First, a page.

Here is my view on this and why I strongly think, that knot-resolver, even though probably great DNS resolver for ISP and backbone networks, is not fit for serving a DNS role for SOHO network:

After 15 years of managing SOHO networks and using all sorts of SOHO routers from various vendors, almost always flashed by community firmware like OpenWrt, DD-WRT or Tomato, I have yet to encounter a single one, that would give me a single issue with DNS resolving or DHCP. All were 100% working without issues with rock solid reliability in this regard.

But since my MOX arrived some three weeks ago and replaced one of such routers in my home network, I am still struggling with DNS and hostname resolution and even DHCP didn’t work out of the box. I am still finding new things, that doesn’t work and trying to fix them or workaround them, as some do not have a fix…

Today I was fixing my Smart home system, which was not communicating with some of my security cameras, as it doesn’t use local domain to resolve local hostnames (and I had hostnames there, instead of IP addresses, as it always worked on any previous router).
My docker swarm cluster is also still broken, as inside the cluster it uses just hostnames without any domain to resolve other containers and as these containers provide services and communicate with things in LAN, all containers and devices were using just simple hostnames without domain and everything worked. Not with MOX…

Yesterday I finally found, why I am unable to connect to my tablet using hostname. The catch is, I do have a docking station with ethernet adapter for it, and I have static DHCP defined only for ethernet, not for WiFi. With dnsmasq as DNS, this was not an issue, as it was aware of which DHCP clients were active and returned correct IP. So when the tablet was on WiFi (most of the time), it returned it’s dynamically assigned IP and when it was on ethernet, it returned that IP. But knot-resolver always returns that static DHCP defined in a router, even though the tablet was not connected through that interface a single time since I switched to MOX from my old router…

I do also have a reliability issue with knot-resolver, not just feature one: When I enable DNSSEC and let the router test, whether it works OK, I do get two green ticks. But then my DNS resolving of external hostnames randomly doesn’t work. I am not sure, whether it is that it doesn’t work for some hostnames/domains or whether it just has hiccups, where it sometimes work and sometimes not. I honestly didn’t invest much time into debugging it, as I discovered it after two weeks of trying to workaround different issues in my network, caused by MOX. So I went and disabled DNSSEC (yes, not proud of myself, but it now resolves external DNS reliably).

I bet that all SOHO routers, I worked with before, had one thing in common, all used dnsmasq for DHCP and DNS and even though it is probably not as secure or performing as knot-resolver, it is rock stable, reliable and provides all the expected services that small local LAN needs, which is obviously something knot-resolver can’t do.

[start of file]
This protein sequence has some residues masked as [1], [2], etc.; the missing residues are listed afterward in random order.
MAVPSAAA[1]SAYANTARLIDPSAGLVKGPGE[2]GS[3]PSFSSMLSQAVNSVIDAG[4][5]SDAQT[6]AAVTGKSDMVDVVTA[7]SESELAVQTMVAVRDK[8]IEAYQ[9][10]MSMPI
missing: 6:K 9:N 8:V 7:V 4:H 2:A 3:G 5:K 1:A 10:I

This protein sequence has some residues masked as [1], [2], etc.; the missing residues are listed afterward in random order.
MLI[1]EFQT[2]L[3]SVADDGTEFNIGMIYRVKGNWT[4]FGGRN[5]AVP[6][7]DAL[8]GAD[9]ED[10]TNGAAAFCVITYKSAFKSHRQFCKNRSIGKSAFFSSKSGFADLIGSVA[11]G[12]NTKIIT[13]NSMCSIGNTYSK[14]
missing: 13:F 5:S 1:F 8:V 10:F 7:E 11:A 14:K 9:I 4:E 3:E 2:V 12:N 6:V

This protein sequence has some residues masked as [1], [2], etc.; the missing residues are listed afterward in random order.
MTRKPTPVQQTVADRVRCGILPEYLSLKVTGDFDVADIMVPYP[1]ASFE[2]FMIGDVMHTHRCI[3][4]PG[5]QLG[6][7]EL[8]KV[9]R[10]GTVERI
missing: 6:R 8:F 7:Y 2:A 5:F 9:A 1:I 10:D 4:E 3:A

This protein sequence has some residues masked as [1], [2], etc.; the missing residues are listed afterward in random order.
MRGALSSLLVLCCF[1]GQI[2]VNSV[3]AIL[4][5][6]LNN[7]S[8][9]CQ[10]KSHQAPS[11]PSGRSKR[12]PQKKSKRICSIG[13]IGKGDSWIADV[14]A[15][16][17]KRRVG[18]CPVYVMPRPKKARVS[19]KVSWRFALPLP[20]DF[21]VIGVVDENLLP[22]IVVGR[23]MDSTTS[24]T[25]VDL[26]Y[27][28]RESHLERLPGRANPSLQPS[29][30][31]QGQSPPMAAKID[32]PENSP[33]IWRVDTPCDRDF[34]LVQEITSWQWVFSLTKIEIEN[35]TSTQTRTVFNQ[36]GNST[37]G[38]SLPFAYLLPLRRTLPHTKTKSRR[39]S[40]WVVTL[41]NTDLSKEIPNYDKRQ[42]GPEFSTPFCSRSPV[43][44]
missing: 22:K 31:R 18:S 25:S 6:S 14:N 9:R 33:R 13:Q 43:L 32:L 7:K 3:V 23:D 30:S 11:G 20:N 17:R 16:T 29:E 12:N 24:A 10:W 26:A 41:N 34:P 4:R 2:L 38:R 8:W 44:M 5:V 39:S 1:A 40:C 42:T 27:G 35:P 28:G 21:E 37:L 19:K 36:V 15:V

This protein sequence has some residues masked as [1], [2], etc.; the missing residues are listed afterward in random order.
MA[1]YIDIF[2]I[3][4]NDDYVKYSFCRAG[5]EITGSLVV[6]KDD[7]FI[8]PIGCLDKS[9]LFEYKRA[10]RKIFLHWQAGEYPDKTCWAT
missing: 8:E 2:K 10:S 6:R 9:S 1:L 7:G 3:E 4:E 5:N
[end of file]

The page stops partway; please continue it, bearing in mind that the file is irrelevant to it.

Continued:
It is important to say, that it is not it’s fault. Most probably it was just never designed for such role.

So please, even if having two DNS resolvers in the router doesn’t look as a great default to you, give us at least the option to have it configured that way.

Considering how many Turris routers will serve in SOHO role, where knot-resolver is suboptimal, versus how many of them will serve as some line routers in ISP or corporate networks, where knot-resolver feels right home, I would say that having dnsmasq, as the piece of SW serving all the needs of local LAN clients, would be much better default option, than what we have now.


#12

ironically because of knot, i have often seen omnia/mox beeing reffered to as “the home-router made by a dns-company that will fuckup your dns”.

seems to me the kids are more into dns-over-https anyways these days…


#13

Unfortunately that seem correct:-(
Looks like I didn’t do my due diligence before ordering the MOX…

Fortunately it really turned out to be easy switching to more sane setup of having dnsmasq as local DHCP + DNS and forwarding all requests for external hostname resolution to knot-resolver:

  1. Move kresd to free/unassigned port

uci set resolver.common.port=‘40’
uci commit resolver
service kresd restart

  1. Set dnsmasq as DNS resolver and make it use kresd as upstream DNS

uci set dhcp.@dnsmasq[0].port=‘53’
uci set dhcp.@dnsmasq[0].server=‘127.0.0.1#40’
uci set dhcp.@dnsmasq[0].noresolv=‘1’
uci set dhcp.@dnsmasq[0].dhcpscript=’’
uci set dhcp.@dnsmasq[0].dnssec=‘0’
uci set dhcp.@dnsmasq[0].dnsseccheckunsigned=‘0’
uci commit dhcp
service dnsmasq restart

As all these changes are done using uCI, it shouldn’t get overwritten during updates and even if yes, it should be easy to fix.

Originally I didn’t disable dnssec in dnsmasq, but with it enabled I was getting timeouts for dns queries, as it took kresd really long to answer. Often longer than 2s which seems to be default timeout for clients.

It would be great, to offer this setup as an option in Forris/LuCI, as dnsmasq is definitely better option for small local network.

My network finally works again. Yay! :slight_smile: